Abandoning native systems of knowledge and practices created a deficit in the increasingly demanding scenario of mental health and disability needs. In the pre-independence period, apart from the building of ‘asylums’, there was no clear strategy for the care of the mentally ill. In the post-independence period, the need for a different approach was recognized: ‘first, trained mental health professionals alone would be inadequate … second, the need to develop services beyond mental health institutions’ (Kumar 2004, p. 174). However, these insights have not been followed up by systematic action, and the situation has not improved. The paradigm of categorizing and treating is itself problematic: ‘the legal definitions view dis-ability strictly from the medical and/or psychometric perspective. This ends up reinforcing a medical model of intervention’ (Bhagat 2008, p. 41). There are only forty-three state mental health care institutions, unevenly dispersed across this vast country. The human resources are woefully inadequate to cater for a rising need; for example, as of 2013, there were only 898 clinical psychologists, against the need for 17,250 (Press Information Bureau 2013; Seervai 2013). In such a scenario, the private sector vies to take over health and medical facilities, with unfavourable consequences for the majority of relief seekers (DNA 2014). Despite the statistics, however, in what is termed the ‘outcomes paradox’, markedly better outcomes for schizophrenia patients in India have been reported in WHO’s long-term studies (Jablensky and Sartorius 2008, Padma 2014). The better results are attributed to sociocultural factors, such as family, community and local conditions. The erosion of local and community care on one hand and institutionalisation of disability and mental health in the national health policy and programmes on the other shouldn’t have been inevitable.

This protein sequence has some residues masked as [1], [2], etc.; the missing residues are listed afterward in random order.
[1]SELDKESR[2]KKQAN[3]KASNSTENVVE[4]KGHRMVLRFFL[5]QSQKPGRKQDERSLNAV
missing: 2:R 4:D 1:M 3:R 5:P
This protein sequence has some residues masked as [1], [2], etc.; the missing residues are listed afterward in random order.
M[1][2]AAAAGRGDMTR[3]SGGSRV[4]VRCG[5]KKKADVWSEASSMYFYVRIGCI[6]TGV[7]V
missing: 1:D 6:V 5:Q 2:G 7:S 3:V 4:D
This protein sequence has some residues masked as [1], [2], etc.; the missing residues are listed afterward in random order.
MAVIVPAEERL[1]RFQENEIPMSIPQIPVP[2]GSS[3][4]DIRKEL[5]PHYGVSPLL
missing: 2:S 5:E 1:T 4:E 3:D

Those of us who had the intent to use the arts for healing systematically had to forge ahead in the face of these complex realities. One of the encouraging facts was the manifestation of dramatherapy, music therapy and art therapy in their modern avatar in the West. They have carved out existence through astute diligence in research and practice. In dramatherapy, pioneers have made it their lifelong mission to demonstrate the healing power of drama as valuable (Jennings et al. 1994; Lindkvist 1997). Music therapy evolved with models of treatment including neurological models and several applications (Riley 2012, Thaut 2005, MacTavish and Balsara 2012). Being equipped with Western training did not, however, ensure any actual practice in India. Even basics such as information on the client’s exact diagnosis, space for sessions and support staff were, and still often are, a far cry. Add to that the huge number of clients an institution or therapist is expected to cater for. The issues were compounded by wrong views on the illness or disability and lack of resources, leading to rigid notions, low capacity and even neglect. But, despite all limitations, there are several institutions and people with an exceptional devotion to care, hope, persistence, hard work and compassion. As we had a commitment to consistently take the arts to institutions and did not expect to get paid for it, we were welcomed! Following the norm, we did initially try categorising the work as dramatherapy, improvisational music therapy, counselling and such, but soon came face to face with what was really taking shape.